The Texas man was just acquitted for shooting at the police who raided his home.
Back in 2001, Ray Rosas testified against a gang member. According to his attorneys, in the years after, there were several drive-by shootings directed at his home. In February 2015, police in Corpus Christi, Tex,, were looking for Rosas’s nephew, whom they suspected of dealing marijuana. They believed the nephew lived at Rosas’s house, so they raided the place. It was a full-on, no-knock raid, conducted at night, complete with the detonation of a flash-bang grenade.
Let’s stipulate — again — that the entire reason for a no-knock raid, as stipulated by police themselves, is to catch suspects off-guard. The aim is to overwhelm and subdue everyone inside before anyone can really process what’s going on and react to it. That’s also the reason for the use of flash-bang grenades, which are designed to temporarily stun, blind and deafen everyone in the immediate vicinity of their detonation. The commando-style tactics are supposed to secure a building before the bad guys have a chance to reach for their guns, or to dispose of evidence.
The problem, of course, is that those same tactics elicit a very primal response in most people. Imagine you wake up to the sounds of armed men invading your home, screaming at you, pointing guns at you, blowing stuff up in your house. If you’re a bona-fide drug dealer, you’re likely to think you’re being robbed by a rival drug dealer. If you aren’t a criminal, you have even less reason to think the armed men in your home are police serving a warrant, and all the more reason to think you’re under attack — and to react accordingly. If you not only aren’t a criminal but also have testified against criminals, and criminals have shot at your home in retaliation for that testimony, you have every reason to fear for your life should you find yourself in the midst of such a raid.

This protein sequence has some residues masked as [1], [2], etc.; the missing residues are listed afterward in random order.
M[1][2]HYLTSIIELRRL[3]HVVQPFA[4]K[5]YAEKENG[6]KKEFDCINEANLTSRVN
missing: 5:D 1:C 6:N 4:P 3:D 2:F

And that’s the position in which Ray Rosas found himself in February 2015. So he reached for his gun, which he owned legally, and fired at the intruders. He shot and wounded three raiding police officers. He immediately surrendered after firing the shots. He told the police at the time that he didn’t know they were cops. He told them again at the police station. This has been his story from the start. Nevertheless, he was arrested, jailed and charged with multiple counts of attempted capital murder and aggravated assault on a public servant. The good news is that this week, a jury acquitted Rosas on all charges.
Read the rest at the Washington Post.